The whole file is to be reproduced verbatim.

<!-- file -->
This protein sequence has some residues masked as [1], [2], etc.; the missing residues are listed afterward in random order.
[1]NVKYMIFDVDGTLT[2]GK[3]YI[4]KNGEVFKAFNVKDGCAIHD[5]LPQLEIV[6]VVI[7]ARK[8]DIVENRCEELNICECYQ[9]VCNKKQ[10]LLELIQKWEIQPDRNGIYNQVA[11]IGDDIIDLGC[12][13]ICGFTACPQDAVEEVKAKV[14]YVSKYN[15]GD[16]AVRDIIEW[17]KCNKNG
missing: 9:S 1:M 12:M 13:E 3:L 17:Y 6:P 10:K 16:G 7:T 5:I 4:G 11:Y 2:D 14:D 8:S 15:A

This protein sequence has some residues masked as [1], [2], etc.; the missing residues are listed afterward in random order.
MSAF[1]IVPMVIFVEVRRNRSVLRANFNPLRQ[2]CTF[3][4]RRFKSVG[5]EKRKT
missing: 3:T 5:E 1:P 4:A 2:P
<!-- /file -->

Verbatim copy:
This protein sequence has some residues masked as [1], [2], etc.; the missing residues are listed afterward in random order.
[1]NVKYMIFDVDGTLT[2]GK[3]YI[4]KNGEVFKAFNVKDGCAIHD[5]LPQLEIV[6]VVI[7]ARK[8]DIVENRCEELNICECYQ[9]VCNKKQ[10]LLELIQKWEIQPDRNGIYNQVA[11]IGDDIIDLGC[12][13]ICGFTACPQDAVEEVKAKV[14]YVSKYN[15]GD[16]AVRDIIEW[17]KCNKNG
missing: 9:S 1:M 12:M 13:E 3:L 17:Y 6:P 10:K 16:G 7:T 5:I 4:G 11:Y 2:D 14:D 8:S 15:A

This protein sequence has some residues masked as [1], [2], etc.; the missing residues are listed afterward in random order.
MSAF[1]IVPMVIFVEVRRNRSVLRANFNPLRQ[2]CTF[3][4]RRFKSVG[5]EKRKT
missing: 3:T 5:E 1:P 4:A 2:P